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Unreached People Group Communities

As a follow-up on the ethNYcity people profiles below, we have identified 69 unreached/least-reached people group communities in Metro New York. These communities are often “hidden” from Christian interaction and engagement. Please consider printing off the .pdf version and regularly praying for these communities in your home, small group, or church. 69 Most Significant Unreached People Group Communities in Metro New York. For more information on regularly praying for specific people group communities, visit

The ethNYcity people profiles below (and on our app and widgets) feature the most significant ethnic groups in Metro New York. As a result, not all of these are unreached, but the ones that have a significant Christian presence can play a vital role in reaching out to unreached peoples in Metro New York.

People Profiles

Bangladeshis in Metro New York

Place of Origin: Bangladesh (Dhaka, Chittagong, Sylhet)
Location in Metro New York: Queens (Hillside/Jamaica, Astoria, Elmhurst, Woodside, Jackson Heights, Ozone Park); Brooklyn (Kensington, Cypress Hills); Manhattan (East Village); New Jersey (Paterson, Jersey City)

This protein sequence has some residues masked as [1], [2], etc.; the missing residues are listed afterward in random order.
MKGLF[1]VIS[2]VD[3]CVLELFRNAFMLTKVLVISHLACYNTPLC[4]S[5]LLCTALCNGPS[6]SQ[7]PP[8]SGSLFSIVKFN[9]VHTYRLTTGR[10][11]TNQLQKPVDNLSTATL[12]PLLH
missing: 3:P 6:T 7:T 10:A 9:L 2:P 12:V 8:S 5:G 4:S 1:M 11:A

Population in Metro New York: 100,000 (Community Estimate); 66,880 (ACS 2010 Born in Bangladesh)
Population in New York City: 53,604 (ACS 2010 Born in Bangladesh)
Primary Religion: Islam (Sunni)
Secondary Religion: Hinduism, Christianity
Status of Christian Witness: Less than 2% evangelical. Initial (localized) church planting within the past two years.
Primary Languages: Bangla, Sylheti, English

Bio: Biju Matthew, who represents the New York Taxi Alliance and wrote the book Taxi!: Cabs and Capitalism in New York City, claims that fifty-five to sixty percent of cab drivers in the city are South Asian. In a recent survey with more conservative estimates, thirty-eight percent of yellow cab drivers are believed to be South Asian, with fourteen percent of those from Bangladesh. By all accounts, Bangladeshis are now the largest cab-driving immigrant group in the city. Despite their overwhelming presence in the most visible job in New York City, many Bangladeshis are often mistaken for Indians, even though their language, religion, and culture are in most cases different. Part of the confusion is that Bangladeshis themselves feed into the misidentification, as many of the Indian restaurants in New York City are actually owned, managed, and serviced by Bangladeshis! As one restaurant worker claimed along the row of Bangladeshi-owned Indian restaurants on 6th Street in Manhattan, No one knows Bangladesh. Americans know Indian. It is good for business. There are believed to be over 100 thousand Bangladeshis in Metro New York. Almost all of the Bangladeshis in Metro New York are Bengali, many of whom are from Sylhet. There are also a small number of Garo, Santal, and Marma.